How The Crow Inspired Dark City's Building-Bending Weirdness

One thing is certain about Alex Proyas: he knows how to build a unique world. Beginning with 1994's "The Crow," Proyas has directed a string of films with moody, stylistic mise en scène (the overall look and feel of a film) that is as unique as you will find anywhere in Hollywood. Although "The Crow" is often remembered for the on-set accident that killed Brandon Lee, the film also served as a testament to Proyas' talents as a visual storyteller.

"The Crow" launched more than Proyas' career. The film's lack of color and brooding narrative helped usher in a new era of goth in American pop culture. A decade later, Proyas would capture fears over our growing reliance on technology and artificial intelligence in "I, Robot" with a slick futuristic backdrop seemingly inspired by early 2000 Apple iMac commercials.

From comic books to the mind of Isaac Asimov, Proyas has drawn inspiration from all sorts of places. But when it came to creating the mind-bending world in his 1998 film "Dark City," Proyas didn't have to look far. In fact, he turned to one of his own films.

Proyas created a moveable city

"Dark City" is a dystopian film where an alien race studies the human soul using a contrived city and memory control. When one man becomes self-aware, he begins searching for his own identity and the meaning behind the strangers that control him. The film is a fascinating science-fiction noir, somewhat similar to "Memento" but where everyone suffers the memory-loss plight of Leonard Shelby. It also has the vibe of "The Matrix," where people live in a fabricated world.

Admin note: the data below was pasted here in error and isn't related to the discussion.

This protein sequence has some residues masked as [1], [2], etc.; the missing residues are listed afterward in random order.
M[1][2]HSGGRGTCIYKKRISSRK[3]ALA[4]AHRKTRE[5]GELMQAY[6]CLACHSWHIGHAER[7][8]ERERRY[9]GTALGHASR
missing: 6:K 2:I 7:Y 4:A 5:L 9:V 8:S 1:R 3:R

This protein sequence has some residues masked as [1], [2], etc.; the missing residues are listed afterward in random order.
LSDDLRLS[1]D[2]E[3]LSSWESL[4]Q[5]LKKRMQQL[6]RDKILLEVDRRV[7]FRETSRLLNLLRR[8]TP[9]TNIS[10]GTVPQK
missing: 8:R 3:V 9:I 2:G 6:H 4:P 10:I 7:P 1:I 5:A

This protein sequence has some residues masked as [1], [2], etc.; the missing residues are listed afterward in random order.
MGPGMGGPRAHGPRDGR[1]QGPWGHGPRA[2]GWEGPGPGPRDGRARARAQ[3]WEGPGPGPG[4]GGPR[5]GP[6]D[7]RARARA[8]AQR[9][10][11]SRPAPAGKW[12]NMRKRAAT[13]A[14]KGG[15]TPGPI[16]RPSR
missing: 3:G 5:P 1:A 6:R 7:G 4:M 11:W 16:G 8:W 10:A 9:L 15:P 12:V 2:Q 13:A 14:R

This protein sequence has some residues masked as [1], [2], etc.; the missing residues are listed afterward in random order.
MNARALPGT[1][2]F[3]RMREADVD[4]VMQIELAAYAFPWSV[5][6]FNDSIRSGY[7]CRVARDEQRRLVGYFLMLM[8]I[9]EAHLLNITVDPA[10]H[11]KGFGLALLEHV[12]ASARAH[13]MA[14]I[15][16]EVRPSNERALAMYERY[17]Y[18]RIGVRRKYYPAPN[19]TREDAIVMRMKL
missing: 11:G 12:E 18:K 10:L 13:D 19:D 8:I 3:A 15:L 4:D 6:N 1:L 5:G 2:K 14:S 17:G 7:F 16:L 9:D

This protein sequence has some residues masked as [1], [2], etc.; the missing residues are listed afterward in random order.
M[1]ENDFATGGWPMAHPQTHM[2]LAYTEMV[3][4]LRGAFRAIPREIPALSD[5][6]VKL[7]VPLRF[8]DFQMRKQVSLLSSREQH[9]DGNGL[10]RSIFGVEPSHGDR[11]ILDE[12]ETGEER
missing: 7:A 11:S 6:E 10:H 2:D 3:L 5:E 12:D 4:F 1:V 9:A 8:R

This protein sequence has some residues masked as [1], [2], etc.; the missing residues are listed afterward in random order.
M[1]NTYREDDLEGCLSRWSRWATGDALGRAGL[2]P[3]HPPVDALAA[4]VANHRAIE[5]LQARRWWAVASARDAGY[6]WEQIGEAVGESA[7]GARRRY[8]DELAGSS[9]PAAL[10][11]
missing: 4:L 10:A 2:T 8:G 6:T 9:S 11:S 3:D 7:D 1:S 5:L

But it is the shape-shifting world that sets "Dark City" apart from its successors. At the stroke of midnight, the strangers in the film reset everything. The architecture of the city is rearranged, and new memories are implanted in the inhabitants, allowing for further exploration of the human mind and soul. It also leads to some stunning scenes.

Not only did Proyas rely on one of his previous films for one of the main elements of "Dark City" but he also remembers the exact moment it came to him.

A small budget led to a big idea

According to Spliced Wire, Proyas got the idea for a moving city years earlier on the set of "The Crow." Because the film had a relatively small budget, the production team built one-third scale buildings on wheels and moved them around to make the background scenes different for each new location. It was what was happening in between the shoots that caught Proyas' attention. The director said:

"I remember standing there on the set and watching these buildings just move, because you couldn't see the guys moving them, so all you could see was just the building sliding across the set. And I just remember thinking that was really cool and I'd have to use that in some way. So I stuck it into this movie."

While "Dark City" isn't Proyas' most well-known film, it has become a cult classic and its legacy lives on. There could be a "Dark City" television series in the works. Last year when promoting a short film set in the world of "Dark City" Proyas announced he was working on a TV series. Will it happen? As of right now, fans remain in the dark as to the return of the breathtakingly bleak shape-shifting city.